- Dana Gas CEO says outlook is positive
- Progress is being made in ramping up production at firms offshore Nile Delta concession
- Dana Gas was owed $243m by Egyptian government at end of first quarter
Between the first quarter of 2014 and the same period in 2015, the UAE-based Dana Gas oil production in Egypt declined by the equivalent of 1,400 barrels of oil a day (b/d) to about 37,700 b/d.
The company revealed the new production figures for Egypt as part of its first-quarter earnings report.
Natural field depletion has been blamed for the drop in production.
Despite the decline, Patrick Allman-Ward, Dana Gas CEO, says the outlook is positive as the company continues to make progress on plans to ramp up production in the Nile Delta area after striking a deal with the Egyptian government in September last year.
Dana Gas has struggled to gain receivables from Cairo and was owed a total of $243m at the end of the first quarter, up from $233m at the end of last year.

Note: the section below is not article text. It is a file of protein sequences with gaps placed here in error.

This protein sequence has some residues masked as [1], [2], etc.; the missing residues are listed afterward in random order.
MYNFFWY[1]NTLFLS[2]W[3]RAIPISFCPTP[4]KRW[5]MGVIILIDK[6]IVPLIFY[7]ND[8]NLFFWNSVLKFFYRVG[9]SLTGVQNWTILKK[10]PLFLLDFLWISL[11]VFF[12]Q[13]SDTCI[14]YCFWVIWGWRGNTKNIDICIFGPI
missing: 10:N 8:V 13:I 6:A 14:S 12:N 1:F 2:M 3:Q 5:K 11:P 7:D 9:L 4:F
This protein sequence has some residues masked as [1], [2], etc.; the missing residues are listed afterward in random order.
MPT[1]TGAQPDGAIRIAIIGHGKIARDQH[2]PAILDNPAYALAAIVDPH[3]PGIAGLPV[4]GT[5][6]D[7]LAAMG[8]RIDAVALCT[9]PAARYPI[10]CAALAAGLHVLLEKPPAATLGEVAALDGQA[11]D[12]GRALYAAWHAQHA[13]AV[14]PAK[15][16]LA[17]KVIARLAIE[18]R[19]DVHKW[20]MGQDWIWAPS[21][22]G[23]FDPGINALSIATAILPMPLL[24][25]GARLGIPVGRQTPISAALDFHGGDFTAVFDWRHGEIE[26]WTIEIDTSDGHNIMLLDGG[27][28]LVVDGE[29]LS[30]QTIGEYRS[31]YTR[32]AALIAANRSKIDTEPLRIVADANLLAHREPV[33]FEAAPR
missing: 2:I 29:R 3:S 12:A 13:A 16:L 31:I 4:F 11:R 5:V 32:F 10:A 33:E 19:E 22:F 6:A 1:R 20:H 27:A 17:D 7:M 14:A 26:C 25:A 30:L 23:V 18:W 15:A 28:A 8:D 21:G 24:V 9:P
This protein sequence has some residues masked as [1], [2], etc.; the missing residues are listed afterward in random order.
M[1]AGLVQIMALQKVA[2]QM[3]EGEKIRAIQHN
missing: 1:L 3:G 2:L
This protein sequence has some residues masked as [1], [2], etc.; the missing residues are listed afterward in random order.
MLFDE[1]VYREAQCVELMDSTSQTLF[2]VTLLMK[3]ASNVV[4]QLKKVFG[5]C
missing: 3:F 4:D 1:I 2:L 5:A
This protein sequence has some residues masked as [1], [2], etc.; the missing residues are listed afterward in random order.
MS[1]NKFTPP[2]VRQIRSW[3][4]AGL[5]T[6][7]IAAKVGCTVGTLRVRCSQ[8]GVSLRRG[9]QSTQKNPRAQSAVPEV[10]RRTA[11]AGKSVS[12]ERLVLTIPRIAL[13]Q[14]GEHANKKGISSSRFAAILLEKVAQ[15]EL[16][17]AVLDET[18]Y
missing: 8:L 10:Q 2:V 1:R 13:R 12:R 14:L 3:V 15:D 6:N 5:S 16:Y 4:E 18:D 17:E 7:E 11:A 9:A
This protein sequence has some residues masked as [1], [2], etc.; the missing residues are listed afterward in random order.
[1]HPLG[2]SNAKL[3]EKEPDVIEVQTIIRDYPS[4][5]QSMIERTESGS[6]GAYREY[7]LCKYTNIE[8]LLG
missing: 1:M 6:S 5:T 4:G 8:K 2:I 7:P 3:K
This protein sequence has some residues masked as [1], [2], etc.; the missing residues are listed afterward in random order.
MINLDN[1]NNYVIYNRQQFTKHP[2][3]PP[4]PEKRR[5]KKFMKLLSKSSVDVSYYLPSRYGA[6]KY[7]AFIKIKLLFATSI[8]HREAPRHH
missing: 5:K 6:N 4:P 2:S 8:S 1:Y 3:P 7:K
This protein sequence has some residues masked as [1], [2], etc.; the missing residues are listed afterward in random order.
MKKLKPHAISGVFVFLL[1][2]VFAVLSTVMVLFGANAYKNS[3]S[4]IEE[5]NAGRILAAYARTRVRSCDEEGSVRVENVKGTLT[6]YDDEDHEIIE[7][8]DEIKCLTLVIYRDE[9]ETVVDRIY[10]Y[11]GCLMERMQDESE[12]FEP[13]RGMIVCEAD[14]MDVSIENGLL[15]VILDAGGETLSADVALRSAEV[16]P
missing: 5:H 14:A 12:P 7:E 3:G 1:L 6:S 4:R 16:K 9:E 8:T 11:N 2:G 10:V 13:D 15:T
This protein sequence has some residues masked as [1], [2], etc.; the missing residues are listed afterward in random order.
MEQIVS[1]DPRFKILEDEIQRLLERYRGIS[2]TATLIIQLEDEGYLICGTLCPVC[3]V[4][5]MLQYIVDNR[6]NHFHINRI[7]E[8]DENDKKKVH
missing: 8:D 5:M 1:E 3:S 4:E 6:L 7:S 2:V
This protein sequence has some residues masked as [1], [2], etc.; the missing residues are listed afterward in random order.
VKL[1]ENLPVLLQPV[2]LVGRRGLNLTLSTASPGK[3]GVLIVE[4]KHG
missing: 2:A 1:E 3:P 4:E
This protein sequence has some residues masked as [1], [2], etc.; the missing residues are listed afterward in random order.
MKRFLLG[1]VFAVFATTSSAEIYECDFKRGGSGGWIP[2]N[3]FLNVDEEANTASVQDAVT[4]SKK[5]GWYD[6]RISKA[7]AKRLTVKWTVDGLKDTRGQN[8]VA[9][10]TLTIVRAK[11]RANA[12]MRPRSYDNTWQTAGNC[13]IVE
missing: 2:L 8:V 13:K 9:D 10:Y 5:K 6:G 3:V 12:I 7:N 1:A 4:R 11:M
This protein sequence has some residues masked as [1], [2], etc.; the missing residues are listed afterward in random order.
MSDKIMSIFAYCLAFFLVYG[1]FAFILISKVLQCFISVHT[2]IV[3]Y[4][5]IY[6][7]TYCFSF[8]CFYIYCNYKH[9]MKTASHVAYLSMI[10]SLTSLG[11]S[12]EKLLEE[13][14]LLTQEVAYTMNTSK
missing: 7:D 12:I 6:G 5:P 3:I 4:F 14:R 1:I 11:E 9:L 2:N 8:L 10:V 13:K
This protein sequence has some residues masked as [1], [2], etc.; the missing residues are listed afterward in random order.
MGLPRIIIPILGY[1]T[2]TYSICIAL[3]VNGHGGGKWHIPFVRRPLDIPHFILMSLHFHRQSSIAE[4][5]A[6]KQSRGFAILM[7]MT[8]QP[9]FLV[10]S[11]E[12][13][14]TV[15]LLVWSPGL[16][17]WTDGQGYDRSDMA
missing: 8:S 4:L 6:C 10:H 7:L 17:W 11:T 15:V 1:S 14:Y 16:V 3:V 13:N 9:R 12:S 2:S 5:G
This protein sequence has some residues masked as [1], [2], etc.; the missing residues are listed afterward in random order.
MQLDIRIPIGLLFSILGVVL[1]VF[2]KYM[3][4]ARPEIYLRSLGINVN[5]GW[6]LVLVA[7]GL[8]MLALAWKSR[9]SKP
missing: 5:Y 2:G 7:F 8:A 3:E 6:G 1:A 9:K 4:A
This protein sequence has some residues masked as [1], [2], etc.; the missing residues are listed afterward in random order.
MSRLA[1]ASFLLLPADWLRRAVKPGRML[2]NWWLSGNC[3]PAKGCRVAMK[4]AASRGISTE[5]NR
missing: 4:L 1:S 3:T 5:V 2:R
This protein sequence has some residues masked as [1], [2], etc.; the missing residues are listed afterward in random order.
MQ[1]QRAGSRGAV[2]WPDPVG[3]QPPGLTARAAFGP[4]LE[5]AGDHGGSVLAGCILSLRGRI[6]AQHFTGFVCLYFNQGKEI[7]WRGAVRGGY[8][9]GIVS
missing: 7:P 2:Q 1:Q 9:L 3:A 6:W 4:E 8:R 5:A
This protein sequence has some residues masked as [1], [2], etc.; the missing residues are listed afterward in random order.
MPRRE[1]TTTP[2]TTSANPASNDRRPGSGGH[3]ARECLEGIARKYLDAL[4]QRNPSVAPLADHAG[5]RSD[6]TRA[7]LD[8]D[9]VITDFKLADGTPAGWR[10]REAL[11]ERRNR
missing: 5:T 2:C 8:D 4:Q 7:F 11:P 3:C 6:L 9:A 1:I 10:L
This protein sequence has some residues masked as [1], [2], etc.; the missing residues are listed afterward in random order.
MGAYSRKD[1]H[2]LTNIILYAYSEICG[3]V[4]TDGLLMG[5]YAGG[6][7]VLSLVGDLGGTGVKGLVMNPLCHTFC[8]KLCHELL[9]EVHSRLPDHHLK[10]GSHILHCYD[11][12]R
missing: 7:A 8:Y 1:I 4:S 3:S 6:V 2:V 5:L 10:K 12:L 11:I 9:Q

Under the terms of the September deal agreed with the Egyptian government, the firm will be able to export any extra condensate it produces as a result of ramping up hydrocarbons production in the country.
The profits from the condensate sales will be deducted from the total sum owed to Dana Gas by the Egyptian government.
As part of the deal, the company is also committed to a seven-year staged, $350m work programme with 20 new development wells and 17 work-overs of existing wells.
Current plans will see 10 wells drilled and about 10 work-overs carried out in 2015.
There is also an extensive pipeline infrastructure upgrade under way to support the drilling programme.
Dana Gass offshore concession in the Nile Delta area is known as North el-Arish.
The company also owns a 100 per cent interest in three onshore concessions in the Nile Delta area, known as El-Manzala, West el-Manzala and West el-Qantara.
The concessions now consist of 14 development leases with gas and condensate production from 12 fields, and with a further two fields in development.
Dana Gas is currently benefiting from cheaper costs related to the drop in oil prices, according to Allman-Ward, who says the cost of rigs in Egypt has fallen by more than 10 per cent.